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Vladimir Ivanovitch Markoff (Markov) (July 26, 1859 Hamina – August, 1919 Saint Petersburg) was a Finnish Lieutenant General who was also the vice-chairman of the economic division (Prime minister) of the Senate of Finland from 1909 to 1913 and the last Finnish Minister Secretary of State in Saint Petersburg from 1913 to 1917.

His parents were the Vyborg merchant Ivan Markov and Elisabet Markov. In 1887 he married Vera Vasiljevna Popova, daughter of the Saint Petersburg merchant Vasili Popov.

He graduated from Hamina Military academy, Kadettikoulu in 1881. He served the Imperial Russian Army in Lithuania, the Moscow Military District, and Rostov. From 1892 he served in the general headquarters in Saint Petersburg.

In 1909 he was made chief-of staff of the Russian 17th Army, and the military governor of areas behind Lake Baikal.

He was imprisoned by the Bolsheviks after the October Revolution and died in prison in August 1919.

References


Vladimir Ivanovitch Markoff (Markov) (July 26, 1859 Hamina – August, 1919 Saint Petersburg) was a Finnish Lieutenant General who was also the vice-chairman of the economic division (Prime minister) of the Senate of Finland from 1909 to 1913 and the last Finnish Minister Secretary of State in Saint Petersburg from 1913 to 1917.

Biography

His parents were the Vyborg merchant Ivan Markov and Elisabet Markov. In 1887 he married Vera Vasiljevna Popova, daughter of the Saint Petersburg merchant Vasili Popov.

Markov graduated from Hamina Cadet School in 1881. He served the Imperial Russian Army in Lithuania, the Moscow Military District, and Rostov. From 1892 he served in the general headquarters in Saint Petersburg. From 1903 to 1909 Markov was head of the mobilisation department.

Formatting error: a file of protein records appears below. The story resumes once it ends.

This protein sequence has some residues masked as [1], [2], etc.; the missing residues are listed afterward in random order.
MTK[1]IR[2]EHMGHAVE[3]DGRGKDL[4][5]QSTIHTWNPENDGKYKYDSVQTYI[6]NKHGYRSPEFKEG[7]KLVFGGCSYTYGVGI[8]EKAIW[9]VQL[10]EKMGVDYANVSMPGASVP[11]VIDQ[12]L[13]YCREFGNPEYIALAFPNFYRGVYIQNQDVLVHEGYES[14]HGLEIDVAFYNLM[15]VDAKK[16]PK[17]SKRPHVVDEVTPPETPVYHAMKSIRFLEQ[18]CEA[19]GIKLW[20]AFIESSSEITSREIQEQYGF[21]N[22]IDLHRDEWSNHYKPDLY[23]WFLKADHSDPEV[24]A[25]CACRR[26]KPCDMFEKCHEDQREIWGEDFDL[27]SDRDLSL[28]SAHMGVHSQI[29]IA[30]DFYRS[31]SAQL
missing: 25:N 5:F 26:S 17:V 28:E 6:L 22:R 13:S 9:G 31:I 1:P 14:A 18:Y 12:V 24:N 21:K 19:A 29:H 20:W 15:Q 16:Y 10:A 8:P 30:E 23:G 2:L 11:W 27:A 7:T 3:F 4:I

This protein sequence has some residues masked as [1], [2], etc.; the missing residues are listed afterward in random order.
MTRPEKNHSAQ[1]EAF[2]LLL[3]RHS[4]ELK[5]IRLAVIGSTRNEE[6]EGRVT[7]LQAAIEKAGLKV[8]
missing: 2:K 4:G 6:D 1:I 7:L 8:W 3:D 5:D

In early 1909 he was made chief of staff of 17th corps. In June 1906 he was appointed military governor of Transbaikal region and chief of Transbaikal Cossack Host.

Markov was vice-chairman of the Senate of Finland from 1909 to 1913[1], and the last Finnish Minister Secretary of State in Saint Petersburg from 1913 to 1917.

During the February revolution, Markov was relieved of his duties and placed under house arrest in St. Petersburg.[2] He was imprisoned by the Bolsheviks after the October Revolution and died in prison in August 1919.

References

  1. ^ Osmo Jussila, Seppo Hentilä, Jukka Nevakivi. From Grand Duchy to modern state: a political history of Finland since 1809. P. 360.
  2. ^ Osmo Jussila, Seppo Hentilä, Jukka Nevakivi. From Grand Duchy to modern state: a political history of Finland since 1809. P. 92 [1]

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